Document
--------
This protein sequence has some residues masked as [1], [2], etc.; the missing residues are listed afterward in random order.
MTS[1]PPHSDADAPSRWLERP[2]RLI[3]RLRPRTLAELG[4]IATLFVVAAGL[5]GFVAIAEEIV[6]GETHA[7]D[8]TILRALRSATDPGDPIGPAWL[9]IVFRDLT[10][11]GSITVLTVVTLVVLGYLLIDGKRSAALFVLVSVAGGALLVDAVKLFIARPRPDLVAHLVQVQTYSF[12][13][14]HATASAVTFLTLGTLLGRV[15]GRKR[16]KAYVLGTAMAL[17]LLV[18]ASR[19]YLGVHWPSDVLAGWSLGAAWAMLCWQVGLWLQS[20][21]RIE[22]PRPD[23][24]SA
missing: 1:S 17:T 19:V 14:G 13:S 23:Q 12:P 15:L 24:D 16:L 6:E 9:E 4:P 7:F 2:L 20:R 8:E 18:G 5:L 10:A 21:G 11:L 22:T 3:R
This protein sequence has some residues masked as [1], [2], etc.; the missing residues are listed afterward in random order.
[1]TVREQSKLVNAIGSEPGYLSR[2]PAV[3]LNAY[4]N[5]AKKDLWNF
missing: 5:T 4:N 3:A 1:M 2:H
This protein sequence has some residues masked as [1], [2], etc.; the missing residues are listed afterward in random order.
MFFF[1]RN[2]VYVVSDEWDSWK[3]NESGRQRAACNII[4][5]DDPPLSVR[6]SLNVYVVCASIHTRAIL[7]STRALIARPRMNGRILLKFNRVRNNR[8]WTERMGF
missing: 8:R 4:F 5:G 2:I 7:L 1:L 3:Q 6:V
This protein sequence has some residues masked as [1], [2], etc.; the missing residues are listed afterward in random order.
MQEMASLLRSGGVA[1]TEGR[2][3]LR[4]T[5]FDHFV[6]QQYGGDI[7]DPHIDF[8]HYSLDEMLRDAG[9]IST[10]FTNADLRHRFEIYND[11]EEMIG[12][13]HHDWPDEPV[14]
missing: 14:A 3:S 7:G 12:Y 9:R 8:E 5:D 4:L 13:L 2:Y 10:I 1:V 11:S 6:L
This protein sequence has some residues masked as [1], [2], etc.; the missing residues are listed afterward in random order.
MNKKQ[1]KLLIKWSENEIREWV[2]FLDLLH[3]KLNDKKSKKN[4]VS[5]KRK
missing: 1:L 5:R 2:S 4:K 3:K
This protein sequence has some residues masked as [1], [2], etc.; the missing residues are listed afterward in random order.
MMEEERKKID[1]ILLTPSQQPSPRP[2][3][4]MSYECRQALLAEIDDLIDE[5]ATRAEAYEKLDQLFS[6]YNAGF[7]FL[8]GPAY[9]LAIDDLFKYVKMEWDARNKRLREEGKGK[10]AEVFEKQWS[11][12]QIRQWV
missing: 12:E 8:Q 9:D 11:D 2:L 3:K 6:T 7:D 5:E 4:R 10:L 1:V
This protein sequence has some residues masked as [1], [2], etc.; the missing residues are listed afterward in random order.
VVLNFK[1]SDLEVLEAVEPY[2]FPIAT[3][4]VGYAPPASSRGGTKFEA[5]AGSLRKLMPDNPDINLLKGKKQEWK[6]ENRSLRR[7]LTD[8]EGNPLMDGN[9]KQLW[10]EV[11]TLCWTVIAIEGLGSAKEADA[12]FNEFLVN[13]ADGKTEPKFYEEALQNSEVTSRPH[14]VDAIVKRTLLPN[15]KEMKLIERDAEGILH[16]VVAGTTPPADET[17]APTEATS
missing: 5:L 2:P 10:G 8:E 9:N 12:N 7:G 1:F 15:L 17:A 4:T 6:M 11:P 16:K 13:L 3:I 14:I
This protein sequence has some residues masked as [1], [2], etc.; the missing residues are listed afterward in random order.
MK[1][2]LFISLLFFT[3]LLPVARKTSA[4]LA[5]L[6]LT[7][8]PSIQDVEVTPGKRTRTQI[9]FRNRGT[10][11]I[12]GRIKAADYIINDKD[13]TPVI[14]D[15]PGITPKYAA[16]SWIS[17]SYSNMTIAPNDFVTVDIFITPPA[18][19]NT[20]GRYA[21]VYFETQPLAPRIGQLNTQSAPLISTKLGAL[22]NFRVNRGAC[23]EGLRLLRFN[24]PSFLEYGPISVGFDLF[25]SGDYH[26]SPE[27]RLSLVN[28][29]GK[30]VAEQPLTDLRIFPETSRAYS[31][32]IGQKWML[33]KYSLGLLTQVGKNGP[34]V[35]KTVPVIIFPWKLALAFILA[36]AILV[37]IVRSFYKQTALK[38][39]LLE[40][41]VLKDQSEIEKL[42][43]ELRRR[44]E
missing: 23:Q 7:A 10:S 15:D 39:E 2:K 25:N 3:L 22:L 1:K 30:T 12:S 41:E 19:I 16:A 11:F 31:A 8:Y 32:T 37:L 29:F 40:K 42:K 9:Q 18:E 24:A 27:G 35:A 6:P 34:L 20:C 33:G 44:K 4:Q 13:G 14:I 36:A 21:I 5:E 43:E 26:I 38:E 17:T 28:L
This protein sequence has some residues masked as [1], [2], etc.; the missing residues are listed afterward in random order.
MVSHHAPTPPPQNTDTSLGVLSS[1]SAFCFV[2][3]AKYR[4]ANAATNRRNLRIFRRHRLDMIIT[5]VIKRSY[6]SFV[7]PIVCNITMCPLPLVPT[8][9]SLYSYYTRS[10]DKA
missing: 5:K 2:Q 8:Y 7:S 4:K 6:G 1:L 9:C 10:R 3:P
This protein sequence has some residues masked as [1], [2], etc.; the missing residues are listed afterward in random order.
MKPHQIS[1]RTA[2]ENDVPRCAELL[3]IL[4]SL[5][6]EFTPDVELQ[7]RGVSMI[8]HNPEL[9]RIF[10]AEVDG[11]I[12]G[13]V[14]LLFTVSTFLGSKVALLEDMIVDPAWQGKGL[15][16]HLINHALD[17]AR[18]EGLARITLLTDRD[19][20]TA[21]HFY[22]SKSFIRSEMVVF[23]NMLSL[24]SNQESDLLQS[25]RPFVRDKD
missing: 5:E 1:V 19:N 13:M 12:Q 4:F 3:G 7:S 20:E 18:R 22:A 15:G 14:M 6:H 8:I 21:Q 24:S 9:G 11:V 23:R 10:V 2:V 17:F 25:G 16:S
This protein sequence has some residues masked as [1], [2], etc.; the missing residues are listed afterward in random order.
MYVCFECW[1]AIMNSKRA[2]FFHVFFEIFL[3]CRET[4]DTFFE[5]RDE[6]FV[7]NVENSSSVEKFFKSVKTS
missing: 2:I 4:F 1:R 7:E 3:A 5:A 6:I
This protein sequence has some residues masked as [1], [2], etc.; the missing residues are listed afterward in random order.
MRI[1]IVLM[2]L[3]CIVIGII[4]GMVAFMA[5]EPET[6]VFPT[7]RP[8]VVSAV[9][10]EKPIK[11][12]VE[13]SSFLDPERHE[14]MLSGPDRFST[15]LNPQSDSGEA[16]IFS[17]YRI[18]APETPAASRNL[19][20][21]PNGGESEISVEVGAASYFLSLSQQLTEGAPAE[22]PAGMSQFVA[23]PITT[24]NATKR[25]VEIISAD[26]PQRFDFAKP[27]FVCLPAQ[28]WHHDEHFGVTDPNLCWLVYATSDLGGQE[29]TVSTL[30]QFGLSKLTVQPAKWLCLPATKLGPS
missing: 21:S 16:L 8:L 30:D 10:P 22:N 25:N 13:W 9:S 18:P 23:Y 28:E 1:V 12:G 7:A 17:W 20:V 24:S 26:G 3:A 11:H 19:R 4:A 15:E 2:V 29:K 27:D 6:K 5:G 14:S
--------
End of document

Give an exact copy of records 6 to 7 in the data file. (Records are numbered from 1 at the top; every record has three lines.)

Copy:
This protein sequence has some residues masked as [1], [2], etc.; the missing residues are listed afterward in random order.
MMEEERKKID[1]ILLTPSQQPSPRP[2][3][4]MSYECRQALLAEIDDLIDE[5]ATRAEAYEKLDQLFS[6]YNAGF[7]FL[8]GPAY[9]LAIDDLFKYVKMEWDARNKRLREEGKGK[10]AEVFEKQWS[11][12]QIRQWV
missing: 12:E 8:Q 9:D 11:D 2:L 3:K 6:T 7:D 5:E 4:R 10:L 1:V
This protein sequence has some residues masked as [1], [2], etc.; the missing residues are listed afterward in random order.
VVLNFK[1]SDLEVLEAVEPY[2]FPIAT[3][4]VGYAPPASSRGGTKFEA[5]AGSLRKLMPDNPDINLLKGKKQEWK[6]ENRSLRR[7]LTD[8]EGNPLMDGN[9]KQLW[10]EV[11]TLCWTVIAIEGLGSAKEADA[12]FNEFLVN[13]ADGKTEPKFYEEALQNSEVTSRPH[14]VDAIVKRTLLPN[15]KEMKLIERDAEGILH[16]VVAGTTPPADET[17]APTEATS
missing: 5:L 2:P 10:G 8:E 9:N 12:N 7:G 1:F 15:L 17:A 4:T 6:M 11:P 16:K 13:L 3:I 14:I